Going into the program and knowing myself, I’d half-assedly told myself to avoid social activities and being social. “How hard could it be to avoid people?“, I’d thought. Jesus fucking Christ. It’s like everyone was right and I’ve been lying all this time about being an introvert.
So because I’ve been failing to stay antisocial, I’ve had a lot on my mind recently and writing them out has been cathartic. Being around people plants seeds in my head <ramble> probably because they’re so unpredictable while if I’m left alone, I can essentially predict everything… and learn nothing </ramble> that later manifest, when I least expect, into the most complex and beautiful-but-sometimes-ugly flowers. I’ve been pressured by the urgency of new ideas popping up at the most random of times, which explains why I clearly haven’t been sticking to my one-post-per-Sunday rule.
A good friend of mine tells me I’m using this program as a scapegoat to escape my feelings and my sexuality. She’s not 100% right (I have my eyes on that six-figure salary), but she’s not wrong. It’s a fantastic excuse to not get into a relationship, or pursue a romantic interest. It’s a fantastic defense mechanism to not develop and explore feelings – they’ve been dormant for 24 years (minus the early straight girl crushes and other fuck-ups) – shut it down while they’re still undeveloped! Don’t leave yourself vulnerable to someone! You can’t trust them! You can’t trust anyone! They probably won’t even like you once you let them get too close! Why risk it all? Focus on your career! You’re doing amazing, anyway!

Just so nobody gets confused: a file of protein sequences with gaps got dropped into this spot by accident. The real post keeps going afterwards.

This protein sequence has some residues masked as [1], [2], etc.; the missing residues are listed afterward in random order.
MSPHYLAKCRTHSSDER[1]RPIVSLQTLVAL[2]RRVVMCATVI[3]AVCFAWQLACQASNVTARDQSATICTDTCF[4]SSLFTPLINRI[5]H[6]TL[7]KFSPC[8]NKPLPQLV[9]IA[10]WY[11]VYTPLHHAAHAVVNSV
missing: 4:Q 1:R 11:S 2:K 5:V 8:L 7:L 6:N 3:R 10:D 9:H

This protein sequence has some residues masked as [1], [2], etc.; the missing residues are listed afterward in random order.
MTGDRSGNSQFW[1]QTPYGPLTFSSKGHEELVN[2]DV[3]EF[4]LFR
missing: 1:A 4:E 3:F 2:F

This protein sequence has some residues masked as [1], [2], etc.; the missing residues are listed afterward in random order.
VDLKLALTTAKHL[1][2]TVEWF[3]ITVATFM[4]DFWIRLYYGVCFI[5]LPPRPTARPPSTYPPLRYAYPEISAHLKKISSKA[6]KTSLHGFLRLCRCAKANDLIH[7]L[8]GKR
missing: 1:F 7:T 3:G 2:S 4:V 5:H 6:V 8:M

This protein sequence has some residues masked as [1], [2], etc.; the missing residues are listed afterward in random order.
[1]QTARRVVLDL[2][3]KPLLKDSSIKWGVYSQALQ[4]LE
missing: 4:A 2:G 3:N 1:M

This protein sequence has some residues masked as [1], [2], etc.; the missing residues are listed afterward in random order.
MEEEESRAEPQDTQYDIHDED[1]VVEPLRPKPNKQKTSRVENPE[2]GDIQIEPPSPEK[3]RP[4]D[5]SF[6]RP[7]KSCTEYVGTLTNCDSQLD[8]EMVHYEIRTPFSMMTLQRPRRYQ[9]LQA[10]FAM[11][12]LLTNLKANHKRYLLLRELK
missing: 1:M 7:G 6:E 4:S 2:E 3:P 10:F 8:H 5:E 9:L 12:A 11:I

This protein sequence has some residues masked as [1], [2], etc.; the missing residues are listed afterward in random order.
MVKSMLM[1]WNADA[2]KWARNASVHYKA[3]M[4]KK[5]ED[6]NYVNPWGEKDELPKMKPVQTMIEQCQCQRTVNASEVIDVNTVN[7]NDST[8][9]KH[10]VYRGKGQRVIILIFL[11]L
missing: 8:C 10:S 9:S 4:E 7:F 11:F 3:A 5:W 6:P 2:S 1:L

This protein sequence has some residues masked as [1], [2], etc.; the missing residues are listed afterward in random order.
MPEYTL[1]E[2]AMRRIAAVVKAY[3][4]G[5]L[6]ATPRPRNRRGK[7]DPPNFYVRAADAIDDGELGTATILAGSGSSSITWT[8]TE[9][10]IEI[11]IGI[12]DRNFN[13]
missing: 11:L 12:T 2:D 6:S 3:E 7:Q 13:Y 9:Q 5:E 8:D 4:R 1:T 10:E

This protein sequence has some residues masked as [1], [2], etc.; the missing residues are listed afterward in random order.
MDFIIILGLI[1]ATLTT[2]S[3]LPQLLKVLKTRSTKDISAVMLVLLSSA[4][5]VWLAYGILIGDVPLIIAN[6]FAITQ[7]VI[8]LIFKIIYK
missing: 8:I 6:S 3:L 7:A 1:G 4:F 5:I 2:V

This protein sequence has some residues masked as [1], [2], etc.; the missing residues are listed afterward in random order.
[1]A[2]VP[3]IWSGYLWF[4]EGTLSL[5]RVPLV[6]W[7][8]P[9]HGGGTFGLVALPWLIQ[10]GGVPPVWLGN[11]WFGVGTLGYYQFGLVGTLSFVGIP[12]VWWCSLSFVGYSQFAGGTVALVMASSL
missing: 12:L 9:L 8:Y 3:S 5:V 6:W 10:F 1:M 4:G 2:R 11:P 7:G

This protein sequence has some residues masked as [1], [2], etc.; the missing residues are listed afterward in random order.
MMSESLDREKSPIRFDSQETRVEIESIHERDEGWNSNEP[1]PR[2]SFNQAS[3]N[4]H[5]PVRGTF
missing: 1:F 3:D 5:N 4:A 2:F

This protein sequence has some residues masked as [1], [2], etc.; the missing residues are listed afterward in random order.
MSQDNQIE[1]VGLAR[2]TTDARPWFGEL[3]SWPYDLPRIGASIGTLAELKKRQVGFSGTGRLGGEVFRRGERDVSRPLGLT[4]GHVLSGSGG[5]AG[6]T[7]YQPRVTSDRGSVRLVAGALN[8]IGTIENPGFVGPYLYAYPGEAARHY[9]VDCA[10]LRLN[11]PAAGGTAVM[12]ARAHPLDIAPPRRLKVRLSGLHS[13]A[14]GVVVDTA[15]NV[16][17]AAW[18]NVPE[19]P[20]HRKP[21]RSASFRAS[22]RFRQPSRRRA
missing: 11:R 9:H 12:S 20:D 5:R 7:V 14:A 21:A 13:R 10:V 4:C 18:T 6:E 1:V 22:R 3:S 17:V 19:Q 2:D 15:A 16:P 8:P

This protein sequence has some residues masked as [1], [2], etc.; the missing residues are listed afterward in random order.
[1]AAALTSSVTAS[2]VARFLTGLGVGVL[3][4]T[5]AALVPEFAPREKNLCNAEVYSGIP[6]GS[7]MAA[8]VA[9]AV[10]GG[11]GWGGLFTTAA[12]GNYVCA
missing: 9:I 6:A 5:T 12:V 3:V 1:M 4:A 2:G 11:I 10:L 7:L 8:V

I don’t know. I’m sure I’ve made some breakthroughs with this post but overall it’s gone nowhere. 9/10 would write again. I hate everything.
Just over a year ago, I was headhunted by a search agency. I met with the recruiter at her office and she left the room for me to fill out my professional profile to keep in their records.
Right after “Ethnicity”, “Sexual Orientation” came up and I froze for a long time (this was before I’d come out). My head buzzed with indecision – I was well aware large corporations tended to lean towards hiring minorities at the behest of HR prodding them with shiny Corporate Social Responsibility badges.
But I hastily checked off “straight”.
Fast-forward to tonight (and the reason for this emergency post). I was speeding through an online registration form for Out on Bay Street – basically on auto-pilot – and before it even registered in my brain: